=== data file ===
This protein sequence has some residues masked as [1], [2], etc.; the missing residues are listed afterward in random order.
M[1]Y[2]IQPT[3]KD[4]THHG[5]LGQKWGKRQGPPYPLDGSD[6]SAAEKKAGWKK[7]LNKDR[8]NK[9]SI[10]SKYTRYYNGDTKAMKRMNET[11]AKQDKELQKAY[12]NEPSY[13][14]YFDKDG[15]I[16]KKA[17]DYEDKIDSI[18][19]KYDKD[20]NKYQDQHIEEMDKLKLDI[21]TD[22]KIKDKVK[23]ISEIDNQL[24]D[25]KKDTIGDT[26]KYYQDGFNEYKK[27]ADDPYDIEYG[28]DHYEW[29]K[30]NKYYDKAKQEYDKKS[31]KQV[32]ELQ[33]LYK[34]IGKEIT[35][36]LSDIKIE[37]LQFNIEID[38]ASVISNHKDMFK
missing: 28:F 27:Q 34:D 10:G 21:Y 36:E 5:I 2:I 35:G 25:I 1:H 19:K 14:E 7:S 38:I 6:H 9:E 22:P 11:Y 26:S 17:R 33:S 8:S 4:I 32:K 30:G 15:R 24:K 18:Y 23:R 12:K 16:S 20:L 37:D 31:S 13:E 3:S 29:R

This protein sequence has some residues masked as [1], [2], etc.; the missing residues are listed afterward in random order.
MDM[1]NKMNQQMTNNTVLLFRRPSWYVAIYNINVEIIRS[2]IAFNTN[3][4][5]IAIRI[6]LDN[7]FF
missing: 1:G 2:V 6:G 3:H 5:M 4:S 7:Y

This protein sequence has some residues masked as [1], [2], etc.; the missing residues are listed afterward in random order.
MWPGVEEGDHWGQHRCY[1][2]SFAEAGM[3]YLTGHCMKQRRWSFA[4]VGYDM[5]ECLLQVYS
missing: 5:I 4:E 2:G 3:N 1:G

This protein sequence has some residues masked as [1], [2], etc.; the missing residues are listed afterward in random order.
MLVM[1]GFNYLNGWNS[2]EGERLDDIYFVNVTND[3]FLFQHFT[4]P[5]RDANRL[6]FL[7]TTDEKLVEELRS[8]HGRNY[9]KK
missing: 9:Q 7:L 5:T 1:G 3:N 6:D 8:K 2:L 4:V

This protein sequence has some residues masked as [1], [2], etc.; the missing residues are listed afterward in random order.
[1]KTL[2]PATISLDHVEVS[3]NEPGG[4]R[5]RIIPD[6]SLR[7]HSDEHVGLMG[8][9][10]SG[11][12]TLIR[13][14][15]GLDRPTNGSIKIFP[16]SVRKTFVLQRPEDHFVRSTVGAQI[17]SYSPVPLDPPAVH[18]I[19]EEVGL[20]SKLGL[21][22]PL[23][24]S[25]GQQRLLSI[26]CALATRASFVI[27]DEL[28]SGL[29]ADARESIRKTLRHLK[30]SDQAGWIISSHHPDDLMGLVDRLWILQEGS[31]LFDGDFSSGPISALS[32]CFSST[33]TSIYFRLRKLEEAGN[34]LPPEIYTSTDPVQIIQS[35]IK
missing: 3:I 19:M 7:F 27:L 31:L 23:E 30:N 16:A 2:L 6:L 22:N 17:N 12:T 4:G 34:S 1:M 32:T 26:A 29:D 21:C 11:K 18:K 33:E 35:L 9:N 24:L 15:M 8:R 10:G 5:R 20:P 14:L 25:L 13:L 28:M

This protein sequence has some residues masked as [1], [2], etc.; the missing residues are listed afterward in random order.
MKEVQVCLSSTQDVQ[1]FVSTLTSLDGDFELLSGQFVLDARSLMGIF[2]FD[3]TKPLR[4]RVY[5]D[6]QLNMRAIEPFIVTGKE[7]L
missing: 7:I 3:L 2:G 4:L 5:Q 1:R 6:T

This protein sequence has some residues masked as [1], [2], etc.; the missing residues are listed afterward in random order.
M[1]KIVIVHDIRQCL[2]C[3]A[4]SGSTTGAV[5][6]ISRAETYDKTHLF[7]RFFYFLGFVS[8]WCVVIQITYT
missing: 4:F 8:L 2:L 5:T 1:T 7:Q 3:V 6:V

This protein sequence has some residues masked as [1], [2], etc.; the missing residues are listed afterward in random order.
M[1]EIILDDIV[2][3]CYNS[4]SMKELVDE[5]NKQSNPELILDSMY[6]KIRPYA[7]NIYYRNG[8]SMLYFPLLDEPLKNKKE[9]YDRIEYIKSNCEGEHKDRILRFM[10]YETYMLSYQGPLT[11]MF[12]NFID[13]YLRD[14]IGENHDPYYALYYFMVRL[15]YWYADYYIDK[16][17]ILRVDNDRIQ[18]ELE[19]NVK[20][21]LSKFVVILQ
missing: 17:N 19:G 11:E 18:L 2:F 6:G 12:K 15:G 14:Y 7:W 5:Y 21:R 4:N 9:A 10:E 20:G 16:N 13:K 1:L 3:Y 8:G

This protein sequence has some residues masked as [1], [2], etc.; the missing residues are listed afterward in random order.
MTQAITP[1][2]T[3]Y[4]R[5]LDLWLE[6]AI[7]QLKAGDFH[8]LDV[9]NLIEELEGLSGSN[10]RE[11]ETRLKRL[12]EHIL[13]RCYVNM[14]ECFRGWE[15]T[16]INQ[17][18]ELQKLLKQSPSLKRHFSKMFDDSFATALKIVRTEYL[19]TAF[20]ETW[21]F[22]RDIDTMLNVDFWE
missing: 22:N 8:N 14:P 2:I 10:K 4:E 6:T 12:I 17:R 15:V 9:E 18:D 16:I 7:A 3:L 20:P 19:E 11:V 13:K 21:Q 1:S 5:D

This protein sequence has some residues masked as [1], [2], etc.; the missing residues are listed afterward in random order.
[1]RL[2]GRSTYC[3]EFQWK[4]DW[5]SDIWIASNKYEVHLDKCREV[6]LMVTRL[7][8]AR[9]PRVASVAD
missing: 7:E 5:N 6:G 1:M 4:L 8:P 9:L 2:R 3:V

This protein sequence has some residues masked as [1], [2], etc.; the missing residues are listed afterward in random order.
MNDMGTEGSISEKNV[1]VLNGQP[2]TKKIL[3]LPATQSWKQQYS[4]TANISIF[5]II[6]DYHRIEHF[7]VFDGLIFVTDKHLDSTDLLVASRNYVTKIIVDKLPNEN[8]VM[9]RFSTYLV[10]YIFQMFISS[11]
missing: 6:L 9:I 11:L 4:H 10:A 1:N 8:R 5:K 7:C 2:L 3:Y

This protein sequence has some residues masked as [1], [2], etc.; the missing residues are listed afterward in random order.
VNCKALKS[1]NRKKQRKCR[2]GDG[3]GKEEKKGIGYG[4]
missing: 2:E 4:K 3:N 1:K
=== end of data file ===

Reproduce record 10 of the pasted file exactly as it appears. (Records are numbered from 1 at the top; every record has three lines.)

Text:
This protein sequence has some residues masked as [1], [2], etc.; the missing residues are listed afterward in random order.
[1]RL[2]GRSTYC[3]EFQWK[4]DW[5]SDIWIASNKYEVHLDKCREV[6]LMVTRL[7][8]AR[9]PRVASVAD
missing: 7:E 5:N 6:G 1:M 4:L 8:P 9:L 2:R 3:V